2012 Olympics — 11th place (10,000m)
At the 2012 trials, Cragg (then Hastings) was part of the four-woman lead pack through 19 miles before fading and finishing 71 seconds behind third-place Goucher, just missing the Olympic team. Not bad for her second career marathon.
“I cried every day for a month,” Cragg said, according to Agence France-Presse.
Like Dathan Ritzenhein, she dusted herself off to make the Olympic team on the track in the 10,000m six months later.
Cragg failed to finish her 2015 marathon, in Boston, dropping out in the 22nd mile with leg cramps, her then-coach said, according to LetsRun.com. Unlike (her new training partner) Flanagan, Goucher and Linden, she has only one strong marathon finish since the 2012 trials (Chicago 2014),
PR: 2:19:36 (London 2006)
2008 Olympics — DNF
2008 Olympic marathon trials champion
2006 London Marathon champion
2005 Chicago Marathon champion
2004 Olympics — bronze medal
2000 Olympics — first round (10,000m)
The American record holder and last woman to earn an Olympic marathon medal was thought to be done contending in elite marathons. Until Oct. 11, when Kastor clocked 2:27:47 in Chicago.
That made Kastor the second-fastest U.S. woman for the year (behind Linden). It was her first time breaking 2:30 in six years and her fastest time since her American record in 2006.
If Kastor can follow that up with a top three in Los Angeles (one day before her 43rd birthday), she will become the oldest U.S. Olympic runner of all time.
Kastor withdrew from the trials Wednesday, according to her social media.
PR: 2:25:45 (Ottawa 2013)
The former Ethiopian runner has the best PR of the remaining field, though it came three years ago. Her qualifying marathon was a 2:29:03 in Shanghai in 2014. She also clocked an uninspiring 1:13:38 half marathon on Jan. 17.
“She’s more of a long shot than what her PRs are,” Scott Simmons, a coach in Demissie’s training group, said, according to Runner’s World.
Two more contenders given Kastor withdrawing:
Burla is used to overcoming setbacks, most notably after having a cancerous tumor in a hamstring removed following a runner-up at the 2010 U.S. Half-Marathon Championships.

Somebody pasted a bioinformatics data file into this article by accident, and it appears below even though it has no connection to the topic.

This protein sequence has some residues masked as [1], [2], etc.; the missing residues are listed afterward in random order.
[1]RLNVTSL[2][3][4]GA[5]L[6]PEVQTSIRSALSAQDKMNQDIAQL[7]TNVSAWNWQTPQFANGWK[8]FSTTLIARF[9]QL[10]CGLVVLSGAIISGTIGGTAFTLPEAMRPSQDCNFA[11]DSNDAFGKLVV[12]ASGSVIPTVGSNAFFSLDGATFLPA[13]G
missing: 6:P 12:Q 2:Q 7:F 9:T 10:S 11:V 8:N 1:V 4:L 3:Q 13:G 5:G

She came back for the 2012 Olympic trials and was in the lead pack of about eight nearly halfway through before collapsing between miles 18 and 19 due to hypoglycemia.
Undeterred, she chopped nearly seven minutes off her personal best at her next marathon two months later. She went another 26 seconds faster at Amsterdam 2013, a 2:28:01 that ranks fourth in qualifying times behind Flanagan, Linden and Cragg.
She’ll likely need to be significantly faster than her two 2015 marathons — a 2:31:46 at Houston in January and a 2:31:06 at the World Championships in Beijing in August — to make her first Olympic team.
The Norway-residing full-time lawyer posted the third-best marathon time in 2015 among women in the trials field, behind Linden and Flanagan. Bersagel, Linden and Flanagan are also the only U.S. women to go sub-2:29 multiple times in the last two years.
She clocked her 2:28:29 personal best at the Düsseldorf Marathon on April 26, despite falling around the 10km mark and injuring her knee. She underwent knee surgery two months later and returned to racing at a half marathon Dec. 13 and won the Star Wars Half Marathon at Disneyland on Jan. 17.
Bersagel tripped in the first mile of the 2012 trials, pulling a hamstring, according to Runner’s World, and dropped out between miles 17 and 18.